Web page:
3. Remain on track and in scope legally. The IT forensic investigation carries the burden of litigation potential and legal compliance. System administrators usually do not know the laws related to their job. The forensic investigator should maintain compliance and retain the knowledge of related computer law.

4. Keep consistent and complete investigators notes. Keep consistent and complete investigators notes. Did I mention, keep consistent and complete investigators notes? More investigations are successful or failures due to poor/non-existent documentation.

By the way, I passed and face recertification again in four years. I will state I know I could have done better. It is always that way. Stupid is as Stupid does. Ah, well.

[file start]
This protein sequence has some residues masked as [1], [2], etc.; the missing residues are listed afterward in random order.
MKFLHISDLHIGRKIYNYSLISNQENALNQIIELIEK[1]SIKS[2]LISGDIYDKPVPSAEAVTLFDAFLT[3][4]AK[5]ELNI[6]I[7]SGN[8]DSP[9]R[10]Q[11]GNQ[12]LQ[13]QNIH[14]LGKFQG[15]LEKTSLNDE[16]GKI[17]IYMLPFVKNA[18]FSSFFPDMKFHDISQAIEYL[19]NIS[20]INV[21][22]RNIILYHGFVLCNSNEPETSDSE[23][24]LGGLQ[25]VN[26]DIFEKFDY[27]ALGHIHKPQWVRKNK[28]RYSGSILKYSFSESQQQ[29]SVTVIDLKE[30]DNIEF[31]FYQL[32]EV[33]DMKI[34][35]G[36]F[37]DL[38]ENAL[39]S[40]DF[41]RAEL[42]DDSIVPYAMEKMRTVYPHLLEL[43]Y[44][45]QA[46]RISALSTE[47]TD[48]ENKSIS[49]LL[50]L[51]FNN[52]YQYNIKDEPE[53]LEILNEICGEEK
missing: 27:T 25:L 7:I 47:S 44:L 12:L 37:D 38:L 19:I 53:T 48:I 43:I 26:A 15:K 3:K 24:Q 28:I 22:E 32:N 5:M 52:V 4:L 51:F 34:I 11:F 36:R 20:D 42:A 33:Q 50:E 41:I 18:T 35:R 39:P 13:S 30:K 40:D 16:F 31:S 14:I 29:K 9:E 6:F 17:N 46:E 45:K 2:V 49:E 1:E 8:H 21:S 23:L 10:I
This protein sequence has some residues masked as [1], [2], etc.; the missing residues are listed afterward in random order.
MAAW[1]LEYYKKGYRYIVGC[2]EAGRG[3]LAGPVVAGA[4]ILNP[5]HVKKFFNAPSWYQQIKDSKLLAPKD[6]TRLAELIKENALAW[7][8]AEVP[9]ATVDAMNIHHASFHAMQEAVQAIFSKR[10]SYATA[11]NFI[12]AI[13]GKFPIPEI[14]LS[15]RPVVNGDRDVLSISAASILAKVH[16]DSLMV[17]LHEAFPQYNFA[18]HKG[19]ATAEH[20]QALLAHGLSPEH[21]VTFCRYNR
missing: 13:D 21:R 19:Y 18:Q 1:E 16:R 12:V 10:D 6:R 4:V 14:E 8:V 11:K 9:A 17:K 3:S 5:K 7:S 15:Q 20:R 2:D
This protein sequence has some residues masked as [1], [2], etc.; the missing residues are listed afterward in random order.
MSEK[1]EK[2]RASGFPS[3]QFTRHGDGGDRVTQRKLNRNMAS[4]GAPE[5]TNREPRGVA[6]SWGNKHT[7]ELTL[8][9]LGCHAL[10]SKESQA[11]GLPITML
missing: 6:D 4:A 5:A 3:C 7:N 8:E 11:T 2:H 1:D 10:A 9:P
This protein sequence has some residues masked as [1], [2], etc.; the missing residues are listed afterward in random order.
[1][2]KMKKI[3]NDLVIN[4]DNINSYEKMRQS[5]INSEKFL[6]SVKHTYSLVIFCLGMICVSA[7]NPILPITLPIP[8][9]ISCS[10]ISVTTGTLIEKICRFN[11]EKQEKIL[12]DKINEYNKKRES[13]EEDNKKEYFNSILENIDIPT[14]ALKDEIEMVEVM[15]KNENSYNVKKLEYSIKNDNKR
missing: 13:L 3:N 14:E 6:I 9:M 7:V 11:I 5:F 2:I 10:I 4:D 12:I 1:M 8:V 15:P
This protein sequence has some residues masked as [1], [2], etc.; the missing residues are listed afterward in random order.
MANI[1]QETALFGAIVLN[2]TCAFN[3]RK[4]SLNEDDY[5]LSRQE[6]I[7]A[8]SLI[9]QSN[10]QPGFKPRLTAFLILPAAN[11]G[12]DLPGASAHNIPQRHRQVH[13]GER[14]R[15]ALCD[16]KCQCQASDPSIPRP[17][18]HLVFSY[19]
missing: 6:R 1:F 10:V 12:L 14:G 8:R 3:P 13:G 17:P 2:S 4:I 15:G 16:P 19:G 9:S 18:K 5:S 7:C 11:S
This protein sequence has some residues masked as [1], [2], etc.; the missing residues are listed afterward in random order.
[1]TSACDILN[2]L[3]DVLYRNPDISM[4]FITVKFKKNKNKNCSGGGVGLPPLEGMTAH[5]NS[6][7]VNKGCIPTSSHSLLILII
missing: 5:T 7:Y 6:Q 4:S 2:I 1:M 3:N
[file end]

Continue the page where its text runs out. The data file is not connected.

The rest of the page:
Steven is the senior member of an IT Security team for a Bio-Pharma company. He has presented to a variety audiences including SANS, Midwest Consolidated Security Forum and various local chapters of HTCIA and ISACA. His current focus is Certificate Management, Encryption and Incident Response. With a science degree unrelated to IT, Steven has over 20 years in Information Technology with the past 13 years in Security. He has earned among the various vendor certificates, his CISSP (#3700), CISA (#153869) as well as GIAC G7799 (#151) Silver and GCFA (#18) gold certifications.

5 Comments

Posted August 11, 2010 at 1:31 PM | Permalink | Reply

Mike L.